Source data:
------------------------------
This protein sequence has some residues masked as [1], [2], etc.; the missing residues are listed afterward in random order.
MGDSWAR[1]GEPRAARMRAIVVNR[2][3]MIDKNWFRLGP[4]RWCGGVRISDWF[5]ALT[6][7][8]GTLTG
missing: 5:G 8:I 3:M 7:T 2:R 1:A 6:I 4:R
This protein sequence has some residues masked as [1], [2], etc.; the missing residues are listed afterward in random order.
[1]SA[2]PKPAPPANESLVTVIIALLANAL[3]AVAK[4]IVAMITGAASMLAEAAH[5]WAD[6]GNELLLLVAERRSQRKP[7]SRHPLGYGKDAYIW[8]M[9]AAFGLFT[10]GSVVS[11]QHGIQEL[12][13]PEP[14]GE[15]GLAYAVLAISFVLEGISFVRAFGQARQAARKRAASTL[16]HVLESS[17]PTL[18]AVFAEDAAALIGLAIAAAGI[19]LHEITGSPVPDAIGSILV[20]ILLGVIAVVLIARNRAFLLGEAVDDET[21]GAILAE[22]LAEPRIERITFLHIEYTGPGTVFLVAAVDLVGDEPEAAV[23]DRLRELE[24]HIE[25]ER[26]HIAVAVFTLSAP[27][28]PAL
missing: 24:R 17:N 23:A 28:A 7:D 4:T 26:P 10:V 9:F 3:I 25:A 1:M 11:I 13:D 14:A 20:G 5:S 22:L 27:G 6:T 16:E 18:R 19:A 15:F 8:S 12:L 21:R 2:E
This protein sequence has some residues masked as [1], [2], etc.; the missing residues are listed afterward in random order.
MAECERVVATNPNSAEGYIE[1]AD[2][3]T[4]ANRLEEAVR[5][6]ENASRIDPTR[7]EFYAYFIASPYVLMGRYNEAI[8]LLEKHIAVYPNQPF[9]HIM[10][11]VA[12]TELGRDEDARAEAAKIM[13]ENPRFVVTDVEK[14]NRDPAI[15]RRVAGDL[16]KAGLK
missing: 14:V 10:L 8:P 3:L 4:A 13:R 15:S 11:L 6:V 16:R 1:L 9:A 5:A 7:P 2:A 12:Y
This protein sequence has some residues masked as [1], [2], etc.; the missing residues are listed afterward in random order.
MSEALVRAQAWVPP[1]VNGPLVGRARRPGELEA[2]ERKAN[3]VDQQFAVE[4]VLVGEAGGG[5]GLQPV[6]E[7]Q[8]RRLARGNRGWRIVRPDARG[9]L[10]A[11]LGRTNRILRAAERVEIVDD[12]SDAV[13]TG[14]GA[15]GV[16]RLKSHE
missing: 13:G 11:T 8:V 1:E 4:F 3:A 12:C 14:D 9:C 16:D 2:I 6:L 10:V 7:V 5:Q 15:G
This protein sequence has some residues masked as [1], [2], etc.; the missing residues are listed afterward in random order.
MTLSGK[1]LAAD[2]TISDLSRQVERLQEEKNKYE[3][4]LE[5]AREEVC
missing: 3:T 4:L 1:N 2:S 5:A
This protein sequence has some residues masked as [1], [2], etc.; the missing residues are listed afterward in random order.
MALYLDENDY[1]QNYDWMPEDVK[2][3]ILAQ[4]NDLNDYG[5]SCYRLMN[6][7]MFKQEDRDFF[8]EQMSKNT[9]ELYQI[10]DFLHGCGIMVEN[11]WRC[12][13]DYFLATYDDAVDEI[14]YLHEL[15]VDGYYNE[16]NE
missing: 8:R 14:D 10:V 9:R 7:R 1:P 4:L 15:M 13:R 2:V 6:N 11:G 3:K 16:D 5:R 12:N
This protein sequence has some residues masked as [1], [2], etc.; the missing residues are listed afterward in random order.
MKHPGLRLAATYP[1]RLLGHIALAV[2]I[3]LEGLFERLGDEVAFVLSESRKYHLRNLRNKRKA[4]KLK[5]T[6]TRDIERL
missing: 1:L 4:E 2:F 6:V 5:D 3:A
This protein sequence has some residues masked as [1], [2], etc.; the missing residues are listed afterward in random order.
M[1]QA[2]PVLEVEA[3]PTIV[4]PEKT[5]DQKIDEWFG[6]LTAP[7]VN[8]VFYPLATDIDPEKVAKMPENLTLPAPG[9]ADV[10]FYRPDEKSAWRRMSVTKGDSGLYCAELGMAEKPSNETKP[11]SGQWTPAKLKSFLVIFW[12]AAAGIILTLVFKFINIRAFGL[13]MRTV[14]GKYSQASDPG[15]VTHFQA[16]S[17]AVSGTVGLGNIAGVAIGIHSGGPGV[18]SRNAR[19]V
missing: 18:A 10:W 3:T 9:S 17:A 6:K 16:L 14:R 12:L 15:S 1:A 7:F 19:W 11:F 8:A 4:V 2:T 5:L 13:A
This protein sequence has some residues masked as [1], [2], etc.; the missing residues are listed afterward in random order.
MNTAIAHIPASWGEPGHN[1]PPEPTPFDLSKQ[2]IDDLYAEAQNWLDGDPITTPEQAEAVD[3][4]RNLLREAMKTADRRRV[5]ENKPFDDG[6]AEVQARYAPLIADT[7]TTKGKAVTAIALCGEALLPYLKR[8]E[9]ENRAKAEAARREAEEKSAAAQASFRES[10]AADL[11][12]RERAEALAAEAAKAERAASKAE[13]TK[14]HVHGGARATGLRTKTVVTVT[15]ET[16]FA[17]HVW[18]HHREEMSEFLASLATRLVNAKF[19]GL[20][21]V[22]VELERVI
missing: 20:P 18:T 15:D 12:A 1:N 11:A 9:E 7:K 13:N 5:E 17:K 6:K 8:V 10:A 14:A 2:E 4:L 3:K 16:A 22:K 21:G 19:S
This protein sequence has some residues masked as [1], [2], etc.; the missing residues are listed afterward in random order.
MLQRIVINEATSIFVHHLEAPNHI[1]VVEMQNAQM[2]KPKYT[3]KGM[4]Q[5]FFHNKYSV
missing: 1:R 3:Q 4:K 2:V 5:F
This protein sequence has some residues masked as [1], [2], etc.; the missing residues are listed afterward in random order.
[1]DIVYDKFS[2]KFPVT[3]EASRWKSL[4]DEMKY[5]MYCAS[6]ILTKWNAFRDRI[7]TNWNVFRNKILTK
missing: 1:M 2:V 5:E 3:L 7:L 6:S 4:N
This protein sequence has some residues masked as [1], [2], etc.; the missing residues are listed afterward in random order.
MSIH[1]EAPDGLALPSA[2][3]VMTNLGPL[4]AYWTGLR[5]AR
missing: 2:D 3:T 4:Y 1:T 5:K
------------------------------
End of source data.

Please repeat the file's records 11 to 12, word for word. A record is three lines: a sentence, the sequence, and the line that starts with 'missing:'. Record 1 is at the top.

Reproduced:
This protein sequence has some residues masked as [1], [2], etc.; the missing residues are listed afterward in random order.
[1]DIVYDKFS[2]KFPVT[3]EASRWKSL[4]DEMKY[5]MYCAS[6]ILTKWNAFRDRI[7]TNWNVFRNKILTK
missing: 1:M 2:V 5:E 3:L 7:L 6:S 4:N
This protein sequence has some residues masked as [1], [2], etc.; the missing residues are listed afterward in random order.
MSIH[1]EAPDGLALPSA[2][3]VMTNLGPL[4]AYWTGLR[5]AR
missing: 2:D 3:T 4:Y 1:T 5:K